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Article
July 13, 1929

LONDON

JAMA. 1929;93(2):129-131. doi:10.1001/jama.1929.02710020045024

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Abstract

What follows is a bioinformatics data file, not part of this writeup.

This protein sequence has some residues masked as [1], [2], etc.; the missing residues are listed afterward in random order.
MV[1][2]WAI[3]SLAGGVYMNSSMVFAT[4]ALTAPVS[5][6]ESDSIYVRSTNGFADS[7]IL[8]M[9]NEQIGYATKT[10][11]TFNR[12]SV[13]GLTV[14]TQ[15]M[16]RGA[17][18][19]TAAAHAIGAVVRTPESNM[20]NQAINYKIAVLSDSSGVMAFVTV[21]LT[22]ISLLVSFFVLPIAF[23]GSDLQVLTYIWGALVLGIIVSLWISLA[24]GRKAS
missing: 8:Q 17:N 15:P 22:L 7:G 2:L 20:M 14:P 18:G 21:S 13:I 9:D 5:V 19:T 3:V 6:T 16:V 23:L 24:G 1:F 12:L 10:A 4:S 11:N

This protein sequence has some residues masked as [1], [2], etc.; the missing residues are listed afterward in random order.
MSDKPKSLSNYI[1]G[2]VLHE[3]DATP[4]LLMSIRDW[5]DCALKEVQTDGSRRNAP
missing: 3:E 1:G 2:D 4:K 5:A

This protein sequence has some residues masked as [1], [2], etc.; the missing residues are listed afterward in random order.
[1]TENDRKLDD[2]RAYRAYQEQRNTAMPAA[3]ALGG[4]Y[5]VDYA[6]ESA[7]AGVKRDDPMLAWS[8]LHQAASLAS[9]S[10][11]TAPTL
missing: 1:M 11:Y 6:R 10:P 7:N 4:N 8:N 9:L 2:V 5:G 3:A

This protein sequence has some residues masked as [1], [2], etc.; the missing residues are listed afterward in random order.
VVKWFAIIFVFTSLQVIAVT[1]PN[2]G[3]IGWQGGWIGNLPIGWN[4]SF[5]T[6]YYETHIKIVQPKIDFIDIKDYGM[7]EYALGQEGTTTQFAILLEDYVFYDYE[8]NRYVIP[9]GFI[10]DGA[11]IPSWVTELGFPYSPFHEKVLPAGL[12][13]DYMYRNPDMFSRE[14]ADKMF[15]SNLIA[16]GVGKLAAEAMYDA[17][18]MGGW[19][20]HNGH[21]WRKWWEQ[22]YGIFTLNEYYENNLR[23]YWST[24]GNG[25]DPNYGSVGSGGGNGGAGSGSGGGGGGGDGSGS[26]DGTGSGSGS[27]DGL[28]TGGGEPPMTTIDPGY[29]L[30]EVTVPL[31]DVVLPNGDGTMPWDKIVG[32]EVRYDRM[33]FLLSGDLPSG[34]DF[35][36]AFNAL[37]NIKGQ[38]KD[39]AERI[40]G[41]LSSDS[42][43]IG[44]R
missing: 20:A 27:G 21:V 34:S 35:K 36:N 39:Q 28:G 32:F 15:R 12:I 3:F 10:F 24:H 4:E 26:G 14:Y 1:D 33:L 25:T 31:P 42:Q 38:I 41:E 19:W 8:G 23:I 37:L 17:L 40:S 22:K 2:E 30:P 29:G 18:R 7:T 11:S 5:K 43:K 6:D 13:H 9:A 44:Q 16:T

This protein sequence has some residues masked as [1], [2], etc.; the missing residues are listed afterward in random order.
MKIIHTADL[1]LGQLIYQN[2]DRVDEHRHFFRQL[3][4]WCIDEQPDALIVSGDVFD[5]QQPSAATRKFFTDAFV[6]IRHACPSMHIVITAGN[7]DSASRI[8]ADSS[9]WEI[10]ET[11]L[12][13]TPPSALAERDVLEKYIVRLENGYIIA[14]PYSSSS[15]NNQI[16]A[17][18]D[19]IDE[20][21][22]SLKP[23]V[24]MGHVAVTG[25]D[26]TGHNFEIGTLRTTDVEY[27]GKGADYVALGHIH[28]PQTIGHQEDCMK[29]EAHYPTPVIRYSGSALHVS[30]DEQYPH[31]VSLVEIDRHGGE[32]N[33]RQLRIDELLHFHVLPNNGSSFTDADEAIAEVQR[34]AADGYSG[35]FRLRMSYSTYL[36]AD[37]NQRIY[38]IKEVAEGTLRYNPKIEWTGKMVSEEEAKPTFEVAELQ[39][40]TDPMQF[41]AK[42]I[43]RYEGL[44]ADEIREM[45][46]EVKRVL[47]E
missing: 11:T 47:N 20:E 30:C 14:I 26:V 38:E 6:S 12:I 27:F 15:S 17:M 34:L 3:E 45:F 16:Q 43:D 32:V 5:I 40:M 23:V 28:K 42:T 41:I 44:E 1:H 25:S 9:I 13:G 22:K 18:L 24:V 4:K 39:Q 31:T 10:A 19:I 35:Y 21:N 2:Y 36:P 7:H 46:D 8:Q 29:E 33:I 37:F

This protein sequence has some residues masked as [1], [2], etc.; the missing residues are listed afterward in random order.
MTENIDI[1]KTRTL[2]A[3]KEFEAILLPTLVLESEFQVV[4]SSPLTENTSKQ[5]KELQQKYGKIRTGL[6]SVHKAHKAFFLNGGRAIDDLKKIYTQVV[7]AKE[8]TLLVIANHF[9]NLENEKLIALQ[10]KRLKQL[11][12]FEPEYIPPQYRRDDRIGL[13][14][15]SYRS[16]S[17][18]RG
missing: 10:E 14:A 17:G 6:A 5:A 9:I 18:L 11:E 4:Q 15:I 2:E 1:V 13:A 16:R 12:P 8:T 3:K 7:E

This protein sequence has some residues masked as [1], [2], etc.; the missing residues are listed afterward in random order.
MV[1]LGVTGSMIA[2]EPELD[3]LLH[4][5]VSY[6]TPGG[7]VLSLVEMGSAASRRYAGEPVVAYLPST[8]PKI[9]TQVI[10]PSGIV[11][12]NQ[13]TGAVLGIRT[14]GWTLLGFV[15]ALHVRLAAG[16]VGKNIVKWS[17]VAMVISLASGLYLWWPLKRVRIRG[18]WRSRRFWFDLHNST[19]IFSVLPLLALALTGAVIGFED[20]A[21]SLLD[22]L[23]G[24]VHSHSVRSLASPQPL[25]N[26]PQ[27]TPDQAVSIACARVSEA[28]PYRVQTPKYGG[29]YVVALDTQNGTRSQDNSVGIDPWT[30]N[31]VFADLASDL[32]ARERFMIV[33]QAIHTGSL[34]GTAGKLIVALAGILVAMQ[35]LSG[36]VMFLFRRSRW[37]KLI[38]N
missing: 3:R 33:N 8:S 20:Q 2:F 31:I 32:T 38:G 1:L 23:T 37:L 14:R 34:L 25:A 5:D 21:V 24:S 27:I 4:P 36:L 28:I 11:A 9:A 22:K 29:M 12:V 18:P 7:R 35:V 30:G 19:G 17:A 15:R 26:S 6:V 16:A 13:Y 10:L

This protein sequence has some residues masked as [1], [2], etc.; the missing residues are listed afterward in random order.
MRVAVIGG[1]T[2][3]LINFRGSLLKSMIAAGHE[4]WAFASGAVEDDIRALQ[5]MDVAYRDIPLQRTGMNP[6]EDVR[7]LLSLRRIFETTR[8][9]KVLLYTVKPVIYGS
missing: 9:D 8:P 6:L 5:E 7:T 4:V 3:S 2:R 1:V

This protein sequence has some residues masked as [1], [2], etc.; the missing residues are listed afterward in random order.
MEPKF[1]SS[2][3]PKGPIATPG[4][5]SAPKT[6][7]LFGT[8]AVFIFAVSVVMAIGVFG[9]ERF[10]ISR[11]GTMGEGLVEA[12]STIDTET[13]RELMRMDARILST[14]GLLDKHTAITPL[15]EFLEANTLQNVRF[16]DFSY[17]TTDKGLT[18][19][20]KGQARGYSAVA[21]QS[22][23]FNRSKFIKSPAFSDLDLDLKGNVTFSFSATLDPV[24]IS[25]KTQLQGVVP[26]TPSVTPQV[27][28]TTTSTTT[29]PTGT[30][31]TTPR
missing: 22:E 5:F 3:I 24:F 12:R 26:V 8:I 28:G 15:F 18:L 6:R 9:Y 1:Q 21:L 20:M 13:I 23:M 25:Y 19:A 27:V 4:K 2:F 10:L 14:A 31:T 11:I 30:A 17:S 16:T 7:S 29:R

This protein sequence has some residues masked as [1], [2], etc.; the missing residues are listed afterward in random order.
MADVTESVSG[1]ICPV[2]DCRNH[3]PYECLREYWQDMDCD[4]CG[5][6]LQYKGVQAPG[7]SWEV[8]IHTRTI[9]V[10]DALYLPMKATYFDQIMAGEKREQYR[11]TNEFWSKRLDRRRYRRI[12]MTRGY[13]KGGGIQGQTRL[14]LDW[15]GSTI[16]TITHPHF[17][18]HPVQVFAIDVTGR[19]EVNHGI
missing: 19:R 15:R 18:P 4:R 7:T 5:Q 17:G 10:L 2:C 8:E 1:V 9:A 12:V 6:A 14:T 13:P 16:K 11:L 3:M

The Pre-Roman Inhabitants of England  Sir Arthur Keith delivered his presidential address at the annual congress of the South-Eastern Union of Scientific Societies on "The Pre-Roman Inhabitants of Southern England." He described skeletons that had been discovered in shallow graves on the South Downs. Common cranial characteristics showed that they had some affinity to the "beaker" people who began to swarm into England from central and northwestern Europe about 2000 B. C. There was evidence that these grew and ground grain, kept domesticated cattle, had looms, hunted, and made pottery. Discoveries in Belgium showed that the men who dug in the chalk-downs there were the same kind of folk and carried on the same industry. There was much yet to be found out about the "beaker" invasion of England, which began about 2000 B. C. or soon after. This people seemed to have prevailed in England for many centuries. As

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